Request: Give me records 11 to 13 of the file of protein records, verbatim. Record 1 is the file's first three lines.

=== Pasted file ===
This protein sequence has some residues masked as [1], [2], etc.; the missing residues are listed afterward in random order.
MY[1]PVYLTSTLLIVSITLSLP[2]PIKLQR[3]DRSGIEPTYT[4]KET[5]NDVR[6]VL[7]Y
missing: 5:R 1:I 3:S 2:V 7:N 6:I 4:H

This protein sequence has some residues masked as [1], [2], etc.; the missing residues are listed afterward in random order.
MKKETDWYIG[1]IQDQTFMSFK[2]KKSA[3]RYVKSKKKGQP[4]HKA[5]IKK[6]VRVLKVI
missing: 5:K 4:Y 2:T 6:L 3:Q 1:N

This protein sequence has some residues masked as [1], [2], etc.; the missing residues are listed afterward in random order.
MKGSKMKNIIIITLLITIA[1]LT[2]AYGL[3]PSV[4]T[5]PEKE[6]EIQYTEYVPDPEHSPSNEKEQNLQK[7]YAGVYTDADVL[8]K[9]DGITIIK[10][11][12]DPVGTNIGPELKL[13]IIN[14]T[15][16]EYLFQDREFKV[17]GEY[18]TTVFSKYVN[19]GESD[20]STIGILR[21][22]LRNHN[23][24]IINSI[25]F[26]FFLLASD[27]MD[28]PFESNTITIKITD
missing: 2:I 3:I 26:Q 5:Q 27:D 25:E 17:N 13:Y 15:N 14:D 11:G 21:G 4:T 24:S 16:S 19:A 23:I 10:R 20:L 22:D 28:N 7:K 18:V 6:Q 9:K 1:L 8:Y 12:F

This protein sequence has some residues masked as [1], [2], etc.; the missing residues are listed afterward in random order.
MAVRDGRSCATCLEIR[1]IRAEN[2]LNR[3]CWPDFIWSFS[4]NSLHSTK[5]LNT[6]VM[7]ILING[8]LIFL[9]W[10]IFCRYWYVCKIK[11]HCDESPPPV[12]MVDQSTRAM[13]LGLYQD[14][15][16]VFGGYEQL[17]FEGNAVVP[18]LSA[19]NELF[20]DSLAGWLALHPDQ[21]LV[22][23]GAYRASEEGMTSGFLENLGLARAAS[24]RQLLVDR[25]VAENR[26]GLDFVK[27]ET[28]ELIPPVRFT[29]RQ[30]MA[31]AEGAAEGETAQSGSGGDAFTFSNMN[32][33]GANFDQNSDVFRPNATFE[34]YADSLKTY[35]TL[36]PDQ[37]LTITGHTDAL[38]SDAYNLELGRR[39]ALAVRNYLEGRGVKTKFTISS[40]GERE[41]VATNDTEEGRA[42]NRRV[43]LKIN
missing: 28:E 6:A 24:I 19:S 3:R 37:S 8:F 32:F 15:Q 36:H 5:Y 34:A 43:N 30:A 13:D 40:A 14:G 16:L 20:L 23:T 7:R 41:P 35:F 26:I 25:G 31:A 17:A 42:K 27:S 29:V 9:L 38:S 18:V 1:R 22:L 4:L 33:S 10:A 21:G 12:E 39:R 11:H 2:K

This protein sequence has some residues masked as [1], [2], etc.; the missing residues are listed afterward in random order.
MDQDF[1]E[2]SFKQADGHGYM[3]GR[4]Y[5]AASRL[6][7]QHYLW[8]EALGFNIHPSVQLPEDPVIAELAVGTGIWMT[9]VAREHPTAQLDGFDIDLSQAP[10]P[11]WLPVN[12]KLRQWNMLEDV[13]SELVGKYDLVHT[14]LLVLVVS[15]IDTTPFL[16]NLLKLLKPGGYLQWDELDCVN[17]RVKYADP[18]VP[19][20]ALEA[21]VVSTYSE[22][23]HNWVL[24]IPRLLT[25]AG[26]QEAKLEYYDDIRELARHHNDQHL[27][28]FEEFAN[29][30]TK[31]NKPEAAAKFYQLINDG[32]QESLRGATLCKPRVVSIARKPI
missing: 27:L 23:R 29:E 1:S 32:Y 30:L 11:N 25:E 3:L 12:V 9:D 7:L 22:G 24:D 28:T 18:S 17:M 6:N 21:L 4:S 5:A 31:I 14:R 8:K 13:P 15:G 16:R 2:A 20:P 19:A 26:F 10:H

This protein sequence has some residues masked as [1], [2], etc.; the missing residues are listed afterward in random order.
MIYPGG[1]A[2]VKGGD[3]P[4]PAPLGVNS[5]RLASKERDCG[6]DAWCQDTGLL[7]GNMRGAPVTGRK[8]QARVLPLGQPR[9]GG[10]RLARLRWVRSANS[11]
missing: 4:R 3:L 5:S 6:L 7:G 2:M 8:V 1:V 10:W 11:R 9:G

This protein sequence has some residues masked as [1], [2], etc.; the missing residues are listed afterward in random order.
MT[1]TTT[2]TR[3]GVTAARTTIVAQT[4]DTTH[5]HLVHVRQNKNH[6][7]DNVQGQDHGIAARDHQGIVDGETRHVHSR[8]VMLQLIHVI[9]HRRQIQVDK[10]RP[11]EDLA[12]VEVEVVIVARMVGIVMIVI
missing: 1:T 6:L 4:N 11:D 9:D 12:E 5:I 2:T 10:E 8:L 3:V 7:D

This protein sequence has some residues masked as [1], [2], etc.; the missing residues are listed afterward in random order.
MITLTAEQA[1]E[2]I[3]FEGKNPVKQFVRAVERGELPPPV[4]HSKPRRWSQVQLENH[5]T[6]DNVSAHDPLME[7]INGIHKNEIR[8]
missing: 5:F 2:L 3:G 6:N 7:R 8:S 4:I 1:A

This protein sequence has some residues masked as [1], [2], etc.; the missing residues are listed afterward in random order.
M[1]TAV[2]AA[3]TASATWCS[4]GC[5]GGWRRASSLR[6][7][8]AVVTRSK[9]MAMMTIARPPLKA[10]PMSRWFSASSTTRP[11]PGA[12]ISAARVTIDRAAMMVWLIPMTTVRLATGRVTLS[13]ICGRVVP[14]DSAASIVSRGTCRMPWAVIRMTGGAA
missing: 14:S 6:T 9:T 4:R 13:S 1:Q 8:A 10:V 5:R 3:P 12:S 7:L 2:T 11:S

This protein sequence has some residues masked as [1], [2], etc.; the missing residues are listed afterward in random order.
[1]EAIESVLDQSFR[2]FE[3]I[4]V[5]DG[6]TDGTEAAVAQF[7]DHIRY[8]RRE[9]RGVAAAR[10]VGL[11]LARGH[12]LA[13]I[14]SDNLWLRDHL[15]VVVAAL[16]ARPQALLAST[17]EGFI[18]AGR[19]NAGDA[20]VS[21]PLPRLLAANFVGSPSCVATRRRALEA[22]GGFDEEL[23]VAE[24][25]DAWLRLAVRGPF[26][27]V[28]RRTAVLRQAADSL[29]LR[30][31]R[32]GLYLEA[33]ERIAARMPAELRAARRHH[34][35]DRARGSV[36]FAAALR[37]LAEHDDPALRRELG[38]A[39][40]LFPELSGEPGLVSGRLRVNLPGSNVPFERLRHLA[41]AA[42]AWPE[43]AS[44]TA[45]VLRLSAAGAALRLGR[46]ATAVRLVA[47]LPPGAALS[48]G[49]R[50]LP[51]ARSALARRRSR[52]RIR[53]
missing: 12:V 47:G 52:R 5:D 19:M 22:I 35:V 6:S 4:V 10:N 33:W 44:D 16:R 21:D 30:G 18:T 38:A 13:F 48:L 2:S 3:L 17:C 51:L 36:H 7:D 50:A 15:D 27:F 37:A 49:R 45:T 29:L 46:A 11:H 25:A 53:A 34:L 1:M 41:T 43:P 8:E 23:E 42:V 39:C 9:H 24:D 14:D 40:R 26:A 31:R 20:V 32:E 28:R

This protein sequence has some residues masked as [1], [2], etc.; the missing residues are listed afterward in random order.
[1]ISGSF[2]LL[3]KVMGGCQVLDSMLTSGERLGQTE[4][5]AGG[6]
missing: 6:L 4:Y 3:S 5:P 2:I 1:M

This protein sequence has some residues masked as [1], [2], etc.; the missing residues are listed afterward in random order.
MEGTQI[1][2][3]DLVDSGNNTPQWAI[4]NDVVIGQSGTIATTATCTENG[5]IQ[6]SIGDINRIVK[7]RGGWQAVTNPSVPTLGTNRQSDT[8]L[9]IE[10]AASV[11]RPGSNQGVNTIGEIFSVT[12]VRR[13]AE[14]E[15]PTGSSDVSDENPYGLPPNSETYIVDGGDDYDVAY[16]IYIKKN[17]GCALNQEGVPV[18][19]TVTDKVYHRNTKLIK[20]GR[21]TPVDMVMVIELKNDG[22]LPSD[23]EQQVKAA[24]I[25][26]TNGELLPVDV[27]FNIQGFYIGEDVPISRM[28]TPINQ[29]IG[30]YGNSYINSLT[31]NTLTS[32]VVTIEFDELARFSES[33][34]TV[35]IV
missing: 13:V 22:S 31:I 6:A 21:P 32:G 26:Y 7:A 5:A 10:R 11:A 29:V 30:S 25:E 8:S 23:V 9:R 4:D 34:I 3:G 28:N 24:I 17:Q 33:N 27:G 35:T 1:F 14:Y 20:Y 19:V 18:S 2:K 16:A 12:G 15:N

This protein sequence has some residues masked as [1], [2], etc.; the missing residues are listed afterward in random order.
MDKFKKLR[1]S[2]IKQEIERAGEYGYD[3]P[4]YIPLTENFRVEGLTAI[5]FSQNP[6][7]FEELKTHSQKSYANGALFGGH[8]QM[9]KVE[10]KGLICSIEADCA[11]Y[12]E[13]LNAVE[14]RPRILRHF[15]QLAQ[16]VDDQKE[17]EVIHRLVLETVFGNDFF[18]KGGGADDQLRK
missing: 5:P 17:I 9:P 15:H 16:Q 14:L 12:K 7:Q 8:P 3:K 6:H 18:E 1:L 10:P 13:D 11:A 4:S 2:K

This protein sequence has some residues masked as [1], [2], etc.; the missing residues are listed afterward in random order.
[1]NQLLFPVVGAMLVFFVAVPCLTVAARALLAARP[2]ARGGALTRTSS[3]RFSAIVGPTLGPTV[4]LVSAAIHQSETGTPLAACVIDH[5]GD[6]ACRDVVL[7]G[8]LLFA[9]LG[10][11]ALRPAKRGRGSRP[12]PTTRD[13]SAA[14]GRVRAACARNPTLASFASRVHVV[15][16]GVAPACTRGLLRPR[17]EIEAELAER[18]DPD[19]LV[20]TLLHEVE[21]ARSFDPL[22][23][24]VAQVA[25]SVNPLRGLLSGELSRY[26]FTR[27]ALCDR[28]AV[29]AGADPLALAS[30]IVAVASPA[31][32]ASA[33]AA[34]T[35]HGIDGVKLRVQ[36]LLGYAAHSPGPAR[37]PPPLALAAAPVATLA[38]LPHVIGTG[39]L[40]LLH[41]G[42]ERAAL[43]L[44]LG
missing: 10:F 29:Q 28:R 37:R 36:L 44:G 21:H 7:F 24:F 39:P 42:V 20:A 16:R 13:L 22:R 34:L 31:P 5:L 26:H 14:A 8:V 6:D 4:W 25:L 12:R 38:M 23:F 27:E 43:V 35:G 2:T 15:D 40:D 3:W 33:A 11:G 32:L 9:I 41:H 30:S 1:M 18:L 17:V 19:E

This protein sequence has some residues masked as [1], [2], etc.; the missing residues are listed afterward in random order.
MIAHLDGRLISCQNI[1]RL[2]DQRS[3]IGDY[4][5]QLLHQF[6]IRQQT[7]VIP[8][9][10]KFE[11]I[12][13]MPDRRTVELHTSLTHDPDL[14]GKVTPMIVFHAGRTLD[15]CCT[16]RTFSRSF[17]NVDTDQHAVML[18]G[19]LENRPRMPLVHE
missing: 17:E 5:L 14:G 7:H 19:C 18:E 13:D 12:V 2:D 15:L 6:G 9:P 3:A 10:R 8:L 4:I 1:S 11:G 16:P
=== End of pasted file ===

This protein sequence has some residues masked as [1], [2], etc.; the missing residues are listed afterward in random order.
[1]ISGSF[2]LL[3]KVMGGCQVLDSMLTSGERLGQTE[4][5]AGG[6]
missing: 6:L 4:Y 3:S 5:P 2:I 1:M

This protein sequence has some residues masked as [1], [2], etc.; the missing residues are listed afterward in random order.
MEGTQI[1][2][3]DLVDSGNNTPQWAI[4]NDVVIGQSGTIATTATCTENG[5]IQ[6]SIGDINRIVK[7]RGGWQAVTNPSVPTLGTNRQSDT[8]L[9]IE[10]AASV[11]RPGSNQGVNTIGEIFSVT[12]VRR[13]AE[14]E[15]PTGSSDVSDENPYGLPPNSETYIVDGGDDYDVAY[16]IYIKKN[17]GCALNQEGVPV[18][19]TVTDKVYHRNTKLIK[20]GR[21]TPVDMVMVIELKNDG[22]LPSD[23]EQQVKAA[24]I[25][26]TNGELLPVDV[27]FNIQGFYIGEDVPISRM[28]TPINQ[29]IG[30]YGNSYINSLT[31]NTLTS[32]VVTIEFDELARFSES[33][34]TV[35]IV
missing: 13:V 22:S 31:I 6:A 21:P 32:G 26:Y 7:A 5:A 10:R 11:A 29:V 30:S 25:E 8:S 23:V 9:R 4:D 34:I 3:G 28:N 24:I 17:Q 33:N 27:G 35:T 1:F 14:Y 20:Y 19:V 18:S 2:K 16:A 12:G 15:N

This protein sequence has some residues masked as [1], [2], etc.; the missing residues are listed afterward in random order.
MDKFKKLR[1]S[2]IKQEIERAGEYGYD[3]P[4]YIPLTENFRVEGLTAI[5]FSQNP[6][7]FEELKTHSQKSYANGALFGGH[8]QM[9]KVE[10]KGLICSIEADCA[11]Y[12]E[13]LNAVE[14]RPRILRHF[15]QLAQ[16]VDDQKE[17]EVIHRLVLETVFGNDFF[18]KGGGADDQLRK
missing: 5:P 17:I 9:P 15:H 16:Q 14:L 12:K 7:Q 8:P 3:K 6:H 18:E 1:L 10:P 13:D 11:A 4:S 2:K